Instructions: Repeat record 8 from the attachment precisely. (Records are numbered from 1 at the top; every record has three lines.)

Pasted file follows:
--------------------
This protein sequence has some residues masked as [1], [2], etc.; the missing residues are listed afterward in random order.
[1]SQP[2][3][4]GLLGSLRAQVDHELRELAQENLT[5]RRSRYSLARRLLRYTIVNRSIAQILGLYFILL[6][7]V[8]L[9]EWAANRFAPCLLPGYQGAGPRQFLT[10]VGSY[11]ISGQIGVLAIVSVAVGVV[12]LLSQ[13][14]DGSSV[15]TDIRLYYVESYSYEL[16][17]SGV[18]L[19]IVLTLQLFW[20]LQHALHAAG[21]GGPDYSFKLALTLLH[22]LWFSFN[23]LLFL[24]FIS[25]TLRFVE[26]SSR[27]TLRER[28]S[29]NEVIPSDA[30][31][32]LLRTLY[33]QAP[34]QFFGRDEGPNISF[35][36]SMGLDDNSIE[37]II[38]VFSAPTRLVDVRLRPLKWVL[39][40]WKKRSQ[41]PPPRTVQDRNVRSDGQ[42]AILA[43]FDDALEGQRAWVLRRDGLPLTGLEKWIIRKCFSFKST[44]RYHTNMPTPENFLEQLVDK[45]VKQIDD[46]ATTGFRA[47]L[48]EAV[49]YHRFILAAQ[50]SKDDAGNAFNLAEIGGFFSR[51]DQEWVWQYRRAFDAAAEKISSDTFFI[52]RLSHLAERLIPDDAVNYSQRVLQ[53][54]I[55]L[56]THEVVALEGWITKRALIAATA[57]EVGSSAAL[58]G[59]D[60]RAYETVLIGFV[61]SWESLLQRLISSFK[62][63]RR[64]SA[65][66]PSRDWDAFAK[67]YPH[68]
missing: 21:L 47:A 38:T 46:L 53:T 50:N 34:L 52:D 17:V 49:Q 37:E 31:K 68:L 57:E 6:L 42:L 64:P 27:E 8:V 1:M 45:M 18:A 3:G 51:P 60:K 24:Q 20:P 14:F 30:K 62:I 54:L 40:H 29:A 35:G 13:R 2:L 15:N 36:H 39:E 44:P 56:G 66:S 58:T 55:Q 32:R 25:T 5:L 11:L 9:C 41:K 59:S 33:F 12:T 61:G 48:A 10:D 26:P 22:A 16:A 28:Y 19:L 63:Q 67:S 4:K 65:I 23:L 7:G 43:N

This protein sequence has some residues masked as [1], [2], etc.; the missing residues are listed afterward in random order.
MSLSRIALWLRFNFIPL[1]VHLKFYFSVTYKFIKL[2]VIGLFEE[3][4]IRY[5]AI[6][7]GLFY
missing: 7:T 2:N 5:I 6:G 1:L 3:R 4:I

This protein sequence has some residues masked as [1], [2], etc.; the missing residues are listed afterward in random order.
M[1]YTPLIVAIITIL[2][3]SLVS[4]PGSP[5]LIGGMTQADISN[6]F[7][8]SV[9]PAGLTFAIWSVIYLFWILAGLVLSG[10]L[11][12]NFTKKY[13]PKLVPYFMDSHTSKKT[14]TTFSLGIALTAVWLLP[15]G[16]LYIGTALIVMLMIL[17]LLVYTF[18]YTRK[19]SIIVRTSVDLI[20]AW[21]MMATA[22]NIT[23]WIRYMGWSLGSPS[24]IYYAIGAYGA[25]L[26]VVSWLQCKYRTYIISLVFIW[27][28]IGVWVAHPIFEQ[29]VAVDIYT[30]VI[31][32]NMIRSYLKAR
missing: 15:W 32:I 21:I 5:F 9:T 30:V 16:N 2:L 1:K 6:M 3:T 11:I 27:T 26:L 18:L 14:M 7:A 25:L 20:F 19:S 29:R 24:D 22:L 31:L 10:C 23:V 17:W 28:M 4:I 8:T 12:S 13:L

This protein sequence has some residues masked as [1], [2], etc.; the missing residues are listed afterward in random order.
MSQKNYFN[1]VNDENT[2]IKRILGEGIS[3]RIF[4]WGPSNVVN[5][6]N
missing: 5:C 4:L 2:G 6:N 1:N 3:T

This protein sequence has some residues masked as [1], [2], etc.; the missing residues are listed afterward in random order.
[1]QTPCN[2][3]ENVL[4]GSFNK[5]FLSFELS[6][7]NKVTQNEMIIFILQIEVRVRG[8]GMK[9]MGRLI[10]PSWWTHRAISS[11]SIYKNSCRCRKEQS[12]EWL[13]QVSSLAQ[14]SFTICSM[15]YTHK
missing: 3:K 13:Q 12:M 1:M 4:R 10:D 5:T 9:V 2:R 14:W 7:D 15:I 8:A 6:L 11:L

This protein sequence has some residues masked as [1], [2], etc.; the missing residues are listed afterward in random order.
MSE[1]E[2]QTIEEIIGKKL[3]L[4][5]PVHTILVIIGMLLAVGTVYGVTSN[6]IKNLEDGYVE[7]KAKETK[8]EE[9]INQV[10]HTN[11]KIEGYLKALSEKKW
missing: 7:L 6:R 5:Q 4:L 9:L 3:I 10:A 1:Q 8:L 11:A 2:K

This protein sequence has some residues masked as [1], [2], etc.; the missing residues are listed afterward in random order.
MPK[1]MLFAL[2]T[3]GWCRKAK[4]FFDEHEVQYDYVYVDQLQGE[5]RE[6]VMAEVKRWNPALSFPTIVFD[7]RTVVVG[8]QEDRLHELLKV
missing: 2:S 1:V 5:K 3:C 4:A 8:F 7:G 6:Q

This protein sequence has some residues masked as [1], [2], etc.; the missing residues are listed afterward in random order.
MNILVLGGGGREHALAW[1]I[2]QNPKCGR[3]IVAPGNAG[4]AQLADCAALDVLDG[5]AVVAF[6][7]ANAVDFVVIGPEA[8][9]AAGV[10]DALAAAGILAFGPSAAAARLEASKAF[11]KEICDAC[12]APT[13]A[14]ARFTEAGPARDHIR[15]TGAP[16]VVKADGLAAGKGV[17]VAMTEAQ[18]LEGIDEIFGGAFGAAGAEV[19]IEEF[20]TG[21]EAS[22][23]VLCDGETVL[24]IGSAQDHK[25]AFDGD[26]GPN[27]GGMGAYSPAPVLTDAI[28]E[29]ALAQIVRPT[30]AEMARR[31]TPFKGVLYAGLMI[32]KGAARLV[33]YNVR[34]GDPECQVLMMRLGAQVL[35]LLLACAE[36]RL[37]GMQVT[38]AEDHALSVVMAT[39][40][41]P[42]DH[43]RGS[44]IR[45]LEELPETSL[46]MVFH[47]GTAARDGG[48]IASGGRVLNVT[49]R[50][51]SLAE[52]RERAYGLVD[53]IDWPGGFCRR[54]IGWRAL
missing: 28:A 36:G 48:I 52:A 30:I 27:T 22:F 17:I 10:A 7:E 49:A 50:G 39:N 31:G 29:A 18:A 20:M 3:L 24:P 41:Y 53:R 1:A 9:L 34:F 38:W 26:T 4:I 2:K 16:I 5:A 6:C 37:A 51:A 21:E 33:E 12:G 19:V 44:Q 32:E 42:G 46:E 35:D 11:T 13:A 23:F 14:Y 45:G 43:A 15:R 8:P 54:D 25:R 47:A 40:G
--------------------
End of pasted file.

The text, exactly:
This protein sequence has some residues masked as [1], [2], etc.; the missing residues are listed afterward in random order.
MNILVLGGGGREHALAW[1]I[2]QNPKCGR[3]IVAPGNAG[4]AQLADCAALDVLDG[5]AVVAF[6][7]ANAVDFVVIGPEA[8][9]AAGV[10]DALAAAGILAFGPSAAAARLEASKAF[11]KEICDAC[12]APT[13]A[14]ARFTEAGPARDHIR[15]TGAP[16]VVKADGLAAGKGV[17]VAMTEAQ[18]LEGIDEIFGGAFGAAGAEV[19]IEEF[20]TG[21]EAS[22][23]VLCDGETVL[24]IGSAQDHK[25]AFDGD[26]GPN[27]GGMGAYSPAPVLTDAI[28]E[29]ALAQIVRPT[30]AEMARR[31]TPFKGVLYAGLMI[32]KGAARLV[33]YNVR[34]GDPECQVLMMRLGAQVL[35]LLLACAE[36]RL[37]GMQVT[38]AEDHALSVVMAT[39][40][41]P[42]DH[43]RGS[44]IR[45]LEELPETSL[46]MVFH[47]GTAARDGG[48]IASGGRVLNVT[49]R[50][51]SLAE[52]RERAYGLVD[53]IDWPGGFCRR[54]IGWRAL
missing: 28:A 36:G 48:I 52:A 30:I 27:T 22:F 17:I 10:A 7:E 49:A 50:G 39:N 31:G 29:A 18:A 20:M 3:L 24:P 41:Y 53:R 1:A 9:L 34:F 38:W 26:T 4:I 2:K 16:I 5:A 6:C 37:A 51:A 21:E 33:E 12:G 19:V 44:Q 32:E 42:G 46:E 35:D 11:T 13:A 23:F 14:Y 45:G 43:A 15:R 8:P 54:D 25:R 47:A 40:G